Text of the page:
· Physical damage coverage

Physical damage insurance covers the repair or replacement costs if your trucking equipment (trucks or trailers) gets damaged due to an accident or theft. It’s one of the mandatory coverages of trucking insurance. It also covers the damages to your truck or trailer due to a collision with another vehicle.

· Cargo coverage

This type of trucking insurance coverage protects the cargo being hauled by your truck or trailer from damages or losses caused by accidents, theft, or other covered perils. Cargo coverage covers most commodities that are transported on trucks.

· UIM/UM (Uninsured/Underinsured) Motorist Coverage

UIM/UM motorist coverage protects your truck and driver involved in an accident caused by uninsured or underinsured drivers who don’t have enough coverage to pay for your losses. This coverage reimburses you for the repair or replacement costs of your damaged trucking equipment.

· Medical payment coverage

As the name suggests, medical payment coverage reimburses you for medical bills and treatment costs if the driver or passengers of your business truck gets injured due to an accident. This coverage is mandatory in some states and optional in others.

· Non-trucking liability coverage

This type of insurance covers your trucks against damages and losses when they’re parked at your business place and are not in operation.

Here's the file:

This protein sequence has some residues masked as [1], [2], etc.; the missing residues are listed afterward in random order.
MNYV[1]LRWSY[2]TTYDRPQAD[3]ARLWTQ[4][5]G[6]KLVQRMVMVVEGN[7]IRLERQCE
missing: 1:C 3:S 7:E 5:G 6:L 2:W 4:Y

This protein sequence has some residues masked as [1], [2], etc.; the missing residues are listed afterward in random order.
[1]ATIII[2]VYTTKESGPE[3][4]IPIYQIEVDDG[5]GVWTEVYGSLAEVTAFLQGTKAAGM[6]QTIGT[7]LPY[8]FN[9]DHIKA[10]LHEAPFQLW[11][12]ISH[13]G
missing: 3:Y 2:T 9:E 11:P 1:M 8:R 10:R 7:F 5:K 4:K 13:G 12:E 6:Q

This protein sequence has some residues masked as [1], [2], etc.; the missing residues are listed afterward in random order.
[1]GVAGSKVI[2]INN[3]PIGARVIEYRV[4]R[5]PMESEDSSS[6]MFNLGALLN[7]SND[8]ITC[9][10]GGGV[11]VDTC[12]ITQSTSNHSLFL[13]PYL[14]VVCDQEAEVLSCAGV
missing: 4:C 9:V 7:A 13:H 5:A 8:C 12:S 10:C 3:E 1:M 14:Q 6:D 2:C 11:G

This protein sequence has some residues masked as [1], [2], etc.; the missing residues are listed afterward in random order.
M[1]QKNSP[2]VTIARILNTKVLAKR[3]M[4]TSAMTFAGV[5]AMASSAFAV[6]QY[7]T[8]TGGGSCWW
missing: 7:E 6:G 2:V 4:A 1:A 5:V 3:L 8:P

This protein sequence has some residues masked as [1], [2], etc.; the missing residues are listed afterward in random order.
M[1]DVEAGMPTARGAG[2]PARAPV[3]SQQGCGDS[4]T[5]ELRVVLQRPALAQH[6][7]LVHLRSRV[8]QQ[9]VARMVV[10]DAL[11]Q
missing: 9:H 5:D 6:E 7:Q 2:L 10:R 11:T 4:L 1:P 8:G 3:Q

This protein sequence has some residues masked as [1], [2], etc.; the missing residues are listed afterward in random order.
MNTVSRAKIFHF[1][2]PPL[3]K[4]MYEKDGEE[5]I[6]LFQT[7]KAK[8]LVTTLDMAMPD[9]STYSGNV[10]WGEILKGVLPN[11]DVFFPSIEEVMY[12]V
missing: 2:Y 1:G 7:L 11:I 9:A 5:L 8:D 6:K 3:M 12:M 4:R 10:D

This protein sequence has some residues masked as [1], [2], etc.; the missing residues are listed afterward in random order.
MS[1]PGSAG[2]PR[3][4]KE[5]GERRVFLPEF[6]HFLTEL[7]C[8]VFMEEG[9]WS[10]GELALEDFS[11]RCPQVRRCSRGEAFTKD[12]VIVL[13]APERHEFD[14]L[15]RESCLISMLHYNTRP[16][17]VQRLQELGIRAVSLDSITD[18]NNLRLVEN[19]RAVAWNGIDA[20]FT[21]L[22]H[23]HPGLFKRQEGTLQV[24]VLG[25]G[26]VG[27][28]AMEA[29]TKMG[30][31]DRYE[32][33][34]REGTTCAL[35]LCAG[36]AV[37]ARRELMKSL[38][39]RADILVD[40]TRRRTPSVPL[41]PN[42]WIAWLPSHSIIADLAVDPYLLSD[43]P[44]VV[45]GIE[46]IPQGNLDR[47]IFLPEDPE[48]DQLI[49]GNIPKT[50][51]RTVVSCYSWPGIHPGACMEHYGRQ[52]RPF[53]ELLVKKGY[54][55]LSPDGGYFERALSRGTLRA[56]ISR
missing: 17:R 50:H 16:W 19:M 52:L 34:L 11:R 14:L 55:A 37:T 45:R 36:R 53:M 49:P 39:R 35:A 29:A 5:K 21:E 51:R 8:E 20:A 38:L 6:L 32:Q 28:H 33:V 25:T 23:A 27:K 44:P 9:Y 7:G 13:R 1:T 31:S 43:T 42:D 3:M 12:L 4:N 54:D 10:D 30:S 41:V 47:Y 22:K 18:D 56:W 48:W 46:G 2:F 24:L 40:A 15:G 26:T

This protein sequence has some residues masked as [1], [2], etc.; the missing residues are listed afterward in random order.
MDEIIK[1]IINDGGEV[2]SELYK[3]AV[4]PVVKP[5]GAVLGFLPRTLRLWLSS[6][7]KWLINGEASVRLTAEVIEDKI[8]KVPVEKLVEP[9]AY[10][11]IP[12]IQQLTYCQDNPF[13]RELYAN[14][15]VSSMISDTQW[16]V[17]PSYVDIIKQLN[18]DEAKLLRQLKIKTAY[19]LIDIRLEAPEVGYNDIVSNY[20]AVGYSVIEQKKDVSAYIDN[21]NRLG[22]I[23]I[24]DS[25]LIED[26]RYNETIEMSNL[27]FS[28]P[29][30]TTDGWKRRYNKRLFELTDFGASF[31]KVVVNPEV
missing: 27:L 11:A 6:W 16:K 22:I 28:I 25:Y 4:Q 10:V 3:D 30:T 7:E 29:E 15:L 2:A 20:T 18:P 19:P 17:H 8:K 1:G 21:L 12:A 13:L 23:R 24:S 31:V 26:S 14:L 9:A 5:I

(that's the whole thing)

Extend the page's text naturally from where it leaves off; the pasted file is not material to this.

Besides these coverages, you may also add several other optional coverages to your policy, such as motor truck cargo coverage and trailer interchange coverage. The type of coverage you need on your commercial trucking insurance policy entirely depends on your coverage needs and the nature of the trucking services you offer.


13 March
How can truckers effectively deal with cargo theft during transit?

Cargo theft is one of the risks that truckers may face while transporting goods on the road. High-value items like expensive industrial equipment and hi-tech appliances are more likely to be the target of theft. Cargo theft incidents not only affect the truckers but also create a massive ripple effect that impacts the whole transportation industry. Every year, thousands of incidents are reported across the country in which a cargo theft attempt has resulted in damages to freight, financial losses, or even personal danger to the truck drivers.

In this situation, it has become imperative for truckers to adopt effective practices to avoid cargo theft during transit. Here, we have discussed some helpful tips to help you deal with cargo theft more effectively.

1. Careful route planning

Before starting your trip to deliver freight, make sure you have planned the route carefully. Your route mustn’t have any high-risk areas where theft activities are easier. Don’t forget to communicate with local authorities to get knowledge about cargo theft hotspots while planning your route.